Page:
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Annals of Business Administrative Science
Vol. 16 (2017) No. 1 p. 41-54

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http://doi.org/10.7880/abas.0161220a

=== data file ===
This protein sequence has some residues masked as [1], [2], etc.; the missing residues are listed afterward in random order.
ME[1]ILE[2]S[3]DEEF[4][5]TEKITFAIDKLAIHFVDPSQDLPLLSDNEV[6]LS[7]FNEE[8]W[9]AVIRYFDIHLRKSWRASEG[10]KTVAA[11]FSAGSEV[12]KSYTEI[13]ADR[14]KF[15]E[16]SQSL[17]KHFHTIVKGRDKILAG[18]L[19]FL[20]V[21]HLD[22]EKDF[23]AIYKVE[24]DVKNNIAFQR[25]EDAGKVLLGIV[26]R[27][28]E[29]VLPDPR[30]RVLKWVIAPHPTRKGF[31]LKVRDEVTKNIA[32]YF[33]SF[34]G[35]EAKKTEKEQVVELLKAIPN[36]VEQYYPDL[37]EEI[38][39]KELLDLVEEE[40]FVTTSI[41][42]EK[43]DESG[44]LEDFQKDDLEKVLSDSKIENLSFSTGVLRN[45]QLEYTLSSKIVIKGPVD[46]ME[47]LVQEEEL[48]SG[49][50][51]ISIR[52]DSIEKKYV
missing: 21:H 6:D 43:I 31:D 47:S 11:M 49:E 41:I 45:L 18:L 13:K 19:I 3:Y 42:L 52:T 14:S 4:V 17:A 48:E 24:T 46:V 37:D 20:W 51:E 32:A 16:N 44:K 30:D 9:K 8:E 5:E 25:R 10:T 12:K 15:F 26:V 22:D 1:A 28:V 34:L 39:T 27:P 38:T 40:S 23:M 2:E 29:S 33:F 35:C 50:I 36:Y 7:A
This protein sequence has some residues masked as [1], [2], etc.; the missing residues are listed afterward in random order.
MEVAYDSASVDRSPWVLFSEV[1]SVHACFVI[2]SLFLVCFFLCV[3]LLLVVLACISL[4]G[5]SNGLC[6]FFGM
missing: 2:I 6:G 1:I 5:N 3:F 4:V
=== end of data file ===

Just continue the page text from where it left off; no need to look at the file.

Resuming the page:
A survey of 70 companies that had entered Japan’s online securities industry in its early stages showed that the number of these companies had shrunk dramatically to 56 companies by September 2003, following a series of market withdrawals that began in 2001. At first glance, this may appear to be a weeding out through a severe competition for survival. However, the reason for these withdrawals was not distress; in actuality troubles for these companies grew after they withdrew from the market. It is true that four out of the six (67%) foreign firms ceased operations and withdrew, but, in contrast, none of the 22 domestic financial firms halted operations, however, their numbers shrunk by nine (41%) due to mergers. In other words, at the very least Japan’s online securities industry in its early stages did not experience a culling due to distress as is implicitly assumed, but rather numbers were reduced due to other mechanisms such as financial restructuring in a very short period of time before the companies experienced distress.

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